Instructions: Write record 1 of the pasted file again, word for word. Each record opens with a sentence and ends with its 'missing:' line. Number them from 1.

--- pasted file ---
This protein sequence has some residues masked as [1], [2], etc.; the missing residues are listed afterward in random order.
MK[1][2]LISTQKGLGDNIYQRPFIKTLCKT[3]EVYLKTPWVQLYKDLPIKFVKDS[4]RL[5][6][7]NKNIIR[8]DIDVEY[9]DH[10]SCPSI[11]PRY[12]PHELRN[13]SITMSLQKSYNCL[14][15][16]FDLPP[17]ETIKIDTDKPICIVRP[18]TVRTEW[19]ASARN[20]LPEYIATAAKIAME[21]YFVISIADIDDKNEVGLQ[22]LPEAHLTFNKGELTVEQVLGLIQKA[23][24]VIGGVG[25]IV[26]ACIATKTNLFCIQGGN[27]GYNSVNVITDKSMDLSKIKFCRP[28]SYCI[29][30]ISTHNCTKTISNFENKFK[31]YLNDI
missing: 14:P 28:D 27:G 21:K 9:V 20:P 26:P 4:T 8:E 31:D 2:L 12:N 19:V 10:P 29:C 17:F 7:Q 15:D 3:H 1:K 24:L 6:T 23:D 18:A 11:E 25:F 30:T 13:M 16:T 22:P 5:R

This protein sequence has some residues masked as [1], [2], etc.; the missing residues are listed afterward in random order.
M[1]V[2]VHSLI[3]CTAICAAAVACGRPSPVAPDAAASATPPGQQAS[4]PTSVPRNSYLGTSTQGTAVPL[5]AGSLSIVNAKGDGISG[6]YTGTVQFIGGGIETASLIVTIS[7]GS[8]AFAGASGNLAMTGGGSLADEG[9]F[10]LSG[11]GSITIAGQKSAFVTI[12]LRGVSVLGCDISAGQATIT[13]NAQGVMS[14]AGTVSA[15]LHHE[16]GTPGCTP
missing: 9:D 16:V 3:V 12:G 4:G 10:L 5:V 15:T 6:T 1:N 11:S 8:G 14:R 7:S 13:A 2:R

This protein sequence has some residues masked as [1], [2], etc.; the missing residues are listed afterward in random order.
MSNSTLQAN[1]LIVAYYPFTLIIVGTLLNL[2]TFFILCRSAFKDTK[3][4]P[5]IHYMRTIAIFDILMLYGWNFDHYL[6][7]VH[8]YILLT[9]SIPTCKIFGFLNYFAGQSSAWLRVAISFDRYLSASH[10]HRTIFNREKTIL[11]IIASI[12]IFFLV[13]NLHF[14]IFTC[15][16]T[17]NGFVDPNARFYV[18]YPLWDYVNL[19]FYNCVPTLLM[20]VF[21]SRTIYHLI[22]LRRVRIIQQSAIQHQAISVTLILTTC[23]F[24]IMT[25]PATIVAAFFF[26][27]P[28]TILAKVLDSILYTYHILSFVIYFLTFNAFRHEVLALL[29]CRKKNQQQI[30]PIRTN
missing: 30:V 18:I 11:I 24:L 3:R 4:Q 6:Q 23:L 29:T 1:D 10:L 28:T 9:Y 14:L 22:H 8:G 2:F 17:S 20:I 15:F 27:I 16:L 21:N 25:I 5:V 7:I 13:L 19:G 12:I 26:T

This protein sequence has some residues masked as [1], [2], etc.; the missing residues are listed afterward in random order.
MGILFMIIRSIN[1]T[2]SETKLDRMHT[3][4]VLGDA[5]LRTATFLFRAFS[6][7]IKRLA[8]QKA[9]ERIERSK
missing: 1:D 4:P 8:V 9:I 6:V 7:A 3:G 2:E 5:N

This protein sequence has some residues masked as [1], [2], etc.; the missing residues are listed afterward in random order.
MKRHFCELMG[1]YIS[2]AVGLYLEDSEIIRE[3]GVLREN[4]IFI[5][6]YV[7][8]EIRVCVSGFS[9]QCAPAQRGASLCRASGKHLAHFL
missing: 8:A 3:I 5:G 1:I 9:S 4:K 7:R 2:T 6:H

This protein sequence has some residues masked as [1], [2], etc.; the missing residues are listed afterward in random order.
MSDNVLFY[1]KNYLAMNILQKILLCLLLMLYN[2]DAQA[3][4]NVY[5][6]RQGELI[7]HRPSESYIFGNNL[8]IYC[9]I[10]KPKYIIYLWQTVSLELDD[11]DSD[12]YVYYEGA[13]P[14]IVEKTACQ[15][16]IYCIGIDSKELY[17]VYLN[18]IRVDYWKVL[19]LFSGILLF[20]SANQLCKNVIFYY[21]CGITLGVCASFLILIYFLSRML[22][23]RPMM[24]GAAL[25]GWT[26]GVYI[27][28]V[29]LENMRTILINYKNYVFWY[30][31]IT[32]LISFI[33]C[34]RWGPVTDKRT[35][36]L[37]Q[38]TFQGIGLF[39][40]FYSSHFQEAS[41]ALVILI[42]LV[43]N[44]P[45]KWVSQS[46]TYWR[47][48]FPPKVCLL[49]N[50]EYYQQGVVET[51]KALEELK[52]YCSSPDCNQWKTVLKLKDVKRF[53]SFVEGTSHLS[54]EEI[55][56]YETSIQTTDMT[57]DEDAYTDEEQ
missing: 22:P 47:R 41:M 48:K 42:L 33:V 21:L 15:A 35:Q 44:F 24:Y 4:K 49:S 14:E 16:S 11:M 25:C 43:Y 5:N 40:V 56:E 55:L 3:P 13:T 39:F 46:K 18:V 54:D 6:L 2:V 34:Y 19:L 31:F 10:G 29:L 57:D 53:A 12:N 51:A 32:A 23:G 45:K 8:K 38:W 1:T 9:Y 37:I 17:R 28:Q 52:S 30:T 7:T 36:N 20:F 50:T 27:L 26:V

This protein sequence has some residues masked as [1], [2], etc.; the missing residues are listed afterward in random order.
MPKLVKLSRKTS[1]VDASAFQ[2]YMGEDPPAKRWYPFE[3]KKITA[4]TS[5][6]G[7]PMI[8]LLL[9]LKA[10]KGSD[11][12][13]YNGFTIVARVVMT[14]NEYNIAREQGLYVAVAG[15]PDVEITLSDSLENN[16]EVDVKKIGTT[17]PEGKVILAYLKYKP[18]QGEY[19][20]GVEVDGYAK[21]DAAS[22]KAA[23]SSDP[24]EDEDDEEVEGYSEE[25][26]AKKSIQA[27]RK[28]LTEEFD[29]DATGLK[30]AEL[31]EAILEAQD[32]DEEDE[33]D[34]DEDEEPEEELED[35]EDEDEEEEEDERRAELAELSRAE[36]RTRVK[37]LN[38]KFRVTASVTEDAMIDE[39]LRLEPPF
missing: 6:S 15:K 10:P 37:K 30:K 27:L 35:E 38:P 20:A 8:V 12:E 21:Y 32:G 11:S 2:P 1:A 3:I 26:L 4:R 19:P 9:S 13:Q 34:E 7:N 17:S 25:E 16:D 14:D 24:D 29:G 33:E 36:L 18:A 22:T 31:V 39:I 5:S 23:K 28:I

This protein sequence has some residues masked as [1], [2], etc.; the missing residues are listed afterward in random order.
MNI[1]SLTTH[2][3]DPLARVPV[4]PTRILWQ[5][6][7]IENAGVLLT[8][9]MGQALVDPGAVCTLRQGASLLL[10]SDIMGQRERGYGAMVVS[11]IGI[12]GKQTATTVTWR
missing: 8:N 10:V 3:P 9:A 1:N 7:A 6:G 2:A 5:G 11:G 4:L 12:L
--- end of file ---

This protein sequence has some residues masked as [1], [2], etc.; the missing residues are listed afterward in random order.
MK[1][2]LISTQKGLGDNIYQRPFIKTLCKT[3]EVYLKTPWVQLYKDLPIKFVKDS[4]RL[5][6][7]NKNIIR[8]DIDVEY[9]DH[10]SCPSI[11]PRY[12]PHELRN[13]SITMSLQKSYNCL[14][15][16]FDLPP[17]ETIKIDTDKPICIVRP[18]TVRTEW[19]ASARN[20]LPEYIATAAKIAME[21]YFVISIADIDDKNEVGLQ[22]LPEAHLTFNKGELTVEQVLGLIQKA[23][24]VIGGVG[25]IV[26]ACIATKTNLFCIQGGN[27]GYNSVNVITDKSMDLSKIKFCRP[28]SYCI[29][30]ISTHNCTKTISNFENKFK[31]YLNDI
missing: 14:P 28:D 27:G 21:K 9:V 20:P 26:P 4:T 8:E 31:D 2:L 12:N 19:V 10:P 29:C 17:F 7:Q 15:D 3:H 1:K 24:L 6:T 23:D 18:A 11:E 25:F 30:T 13:M 16:T 22:P 5:R